“I was able to self-heal myself. I didn’t need anyone else to do it for me.”
“I was surprised that I actually succeeded and had some really great results.”
“How much control I really had over being able to change several of my habits, when I previously thought that it was impossible.”
“That I actually have control.”
Students who have practiced stress management at SFSU
This blog summarizes our recent published article that describes a teaching healing approach that can be used by many clients to mobilize their health. The process is illustrated by a case report student who had suffered from psoriasis for more than five years totally cleared his skin in six weeks and has continued to this benefit (Klein & Peper, 2013). At the recent one year follow-up his skin is still clear.
Low energy, being tired and depressed, having pain, insomnia, itching skin, psoriasis, nervously pulling out hair, hypertension and other are symptoms that affects our lives. In many cases there is no identifiable biological cause. Currently, 74% of patients who visit their health care providers have undiagnosed medical conditions. Most of the symptoms are a culmination of stress, anxiety, and depression. In many cases, health care professionals treat these patients ineffectively with medications instead of offering stress management options. For example, if patients with insomnia visits their physicians, they are most likely prescribed a sleep inducing medication (hypnotics). Patients who take sleeping medication nightly have a fourfold increase in mortality (Kripke et al., 2012). If on the other hand if the healthcare professional takes time to talk to the patient and explores the factors that contribute to the insomnia and teach sleep hygiene methods, 50s% fewer prescriptions are written. Obviously, you may not be able to sleep if you are worried about money, job security, struggles with your partner or problems with your children; however, medication do not solve these problems. Learning problem solving and stress management techniques often does!
When students begin to learn these stress management and self-healing skills as part of a semester long Holistic Health Class at San Francisco State University, 82% reported improvement in achieving benefits such as increasing physical fitness, healthier diets, reducing depression, anxiety, pain and eliminating eczema or reducing hair pulling (one student with Trichotillomania reduced her hair pulling from 855 to 19 minutes per week) (Peper et al., 2003; Bier et al., 2005; Ratkovich et al., 2012). The major factors that contributed to the students’ improvement are:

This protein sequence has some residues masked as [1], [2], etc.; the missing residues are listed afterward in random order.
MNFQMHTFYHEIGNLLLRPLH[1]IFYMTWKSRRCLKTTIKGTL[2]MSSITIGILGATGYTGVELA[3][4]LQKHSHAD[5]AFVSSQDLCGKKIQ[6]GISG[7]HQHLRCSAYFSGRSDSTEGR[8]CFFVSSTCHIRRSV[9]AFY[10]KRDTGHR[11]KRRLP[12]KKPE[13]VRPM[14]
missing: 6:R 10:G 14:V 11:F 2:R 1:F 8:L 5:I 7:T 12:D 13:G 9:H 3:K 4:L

- Daily monitoring of subjective and objective experiences to facilitates awareness and identify cues that trigger or aggravate the symptoms.
- Ongoing practicing during the day and during activities of the stress management skills as adapted from the book, Make Health Happen (Peper et al, 2003)
- Sharing subjective experiences in small groups which reduces social isolation, normalizes experiences, and encourages hope. Usually, a few students will report rapid benefits such as aborting a headache, falling asleep rapidly, or reducing menstrual cramps, which helps motivate other students to continue their practices.
- Writing an integrative summary paper, which provides a structure to see how emotions, daily practices and change in symptoms are related.
The first step is usually Identifying the trigger that initiates the illness producing patterns. Once identified, the next step is to interrupt the pattern and do something different. This can include transforming internal dialogue, practicing relaxation or modifying body posture. The mental/emotional and physical practices interrupts and diverts the cascading steps that develop the symptoms (Peper et al., 2003).
Interrupting and transforming the chained behavior is illustrated in our article “There Is Hope: Autogenic Biofeedback Training for the Treatment of Psoriasis” published in the recent issue of Biofeedback. We report on the process by which a 23-year-student totally cleared his skin after having had psoriasis for the last five years. Psoriasis causes red, flaky skin and is currently the most common autoimmune disease affecting approximately 2% of the US population. Many people afflicted with this disease use steroids, topical creams, special shampoos, and prescription medication. Unfortunately, the disease can only be suppressed, not cured. Thus many people with psoriasis feel damaged and have a difficult time socially. Stress is often one of the triggers that makes psoriasis worse. In this case study, the 23-year-old student learned how to train his mind/body to transform his feelings of stress, anxiety, self-doubt, and urge to scratch his skin into a positive self-healing process.